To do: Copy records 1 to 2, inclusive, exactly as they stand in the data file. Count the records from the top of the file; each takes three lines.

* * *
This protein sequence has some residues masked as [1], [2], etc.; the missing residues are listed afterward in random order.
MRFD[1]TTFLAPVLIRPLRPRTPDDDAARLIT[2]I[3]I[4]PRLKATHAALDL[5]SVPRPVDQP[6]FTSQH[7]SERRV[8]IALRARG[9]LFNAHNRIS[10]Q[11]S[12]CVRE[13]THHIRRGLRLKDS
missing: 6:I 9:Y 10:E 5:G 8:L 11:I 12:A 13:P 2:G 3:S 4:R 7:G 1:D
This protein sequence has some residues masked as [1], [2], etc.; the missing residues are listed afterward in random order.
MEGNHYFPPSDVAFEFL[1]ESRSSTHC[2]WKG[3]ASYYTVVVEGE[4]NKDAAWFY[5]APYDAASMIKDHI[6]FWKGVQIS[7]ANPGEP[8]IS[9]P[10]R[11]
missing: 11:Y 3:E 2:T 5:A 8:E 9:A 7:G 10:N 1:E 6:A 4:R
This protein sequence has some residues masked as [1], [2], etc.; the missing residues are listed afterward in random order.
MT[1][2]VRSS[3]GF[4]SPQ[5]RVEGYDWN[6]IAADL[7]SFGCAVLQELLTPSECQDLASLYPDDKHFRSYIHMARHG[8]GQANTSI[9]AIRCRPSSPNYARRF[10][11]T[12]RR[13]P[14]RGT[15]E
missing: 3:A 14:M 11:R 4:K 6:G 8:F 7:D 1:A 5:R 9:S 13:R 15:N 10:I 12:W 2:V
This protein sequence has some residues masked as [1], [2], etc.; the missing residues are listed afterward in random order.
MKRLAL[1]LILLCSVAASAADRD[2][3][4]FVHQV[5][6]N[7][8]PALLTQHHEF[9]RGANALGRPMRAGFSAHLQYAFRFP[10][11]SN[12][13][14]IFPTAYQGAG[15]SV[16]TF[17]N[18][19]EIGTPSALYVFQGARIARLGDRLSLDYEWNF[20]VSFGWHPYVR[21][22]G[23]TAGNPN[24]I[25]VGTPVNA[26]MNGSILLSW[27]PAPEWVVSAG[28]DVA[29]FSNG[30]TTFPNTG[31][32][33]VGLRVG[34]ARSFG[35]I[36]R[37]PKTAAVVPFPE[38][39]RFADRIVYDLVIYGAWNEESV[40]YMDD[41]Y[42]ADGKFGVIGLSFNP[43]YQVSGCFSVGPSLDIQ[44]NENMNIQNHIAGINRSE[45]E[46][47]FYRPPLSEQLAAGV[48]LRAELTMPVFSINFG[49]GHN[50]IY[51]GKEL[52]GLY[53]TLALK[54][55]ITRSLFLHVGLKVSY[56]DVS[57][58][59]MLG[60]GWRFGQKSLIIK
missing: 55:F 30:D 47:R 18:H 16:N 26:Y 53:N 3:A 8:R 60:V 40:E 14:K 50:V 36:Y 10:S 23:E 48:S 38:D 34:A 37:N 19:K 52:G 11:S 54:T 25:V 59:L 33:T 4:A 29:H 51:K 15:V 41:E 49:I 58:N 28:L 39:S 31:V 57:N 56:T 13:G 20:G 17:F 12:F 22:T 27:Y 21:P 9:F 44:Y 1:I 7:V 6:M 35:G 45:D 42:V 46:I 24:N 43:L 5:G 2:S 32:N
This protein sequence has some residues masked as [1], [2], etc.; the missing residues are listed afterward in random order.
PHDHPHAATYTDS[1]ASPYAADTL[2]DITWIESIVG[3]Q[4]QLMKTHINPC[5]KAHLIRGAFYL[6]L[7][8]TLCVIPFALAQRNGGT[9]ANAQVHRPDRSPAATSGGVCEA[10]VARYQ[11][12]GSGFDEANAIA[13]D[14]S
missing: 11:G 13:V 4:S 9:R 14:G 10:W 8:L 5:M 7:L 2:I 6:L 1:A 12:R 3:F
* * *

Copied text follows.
This protein sequence has some residues masked as [1], [2], etc.; the missing residues are listed afterward in random order.
MRFD[1]TTFLAPVLIRPLRPRTPDDDAARLIT[2]I[3]I[4]PRLKATHAALDL[5]SVPRPVDQP[6]FTSQH[7]SERRV[8]IALRARG[9]LFNAHNRIS[10]Q[11]S[12]CVRE[13]THHIRRGLRLKDS
missing: 6:I 9:Y 10:E 5:G 8:L 11:I 12:A 13:P 2:G 3:S 4:R 7:G 1:D
This protein sequence has some residues masked as [1], [2], etc.; the missing residues are listed afterward in random order.
MEGNHYFPPSDVAFEFL[1]ESRSSTHC[2]WKG[3]ASYYTVVVEGE[4]NKDAAWFY[5]APYDAASMIKDHI[6]FWKGVQIS[7]ANPGEP[8]IS[9]P[10]R[11]
missing: 11:Y 3:E 2:T 5:A 8:E 9:A 7:G 10:N 1:E 6:A 4:R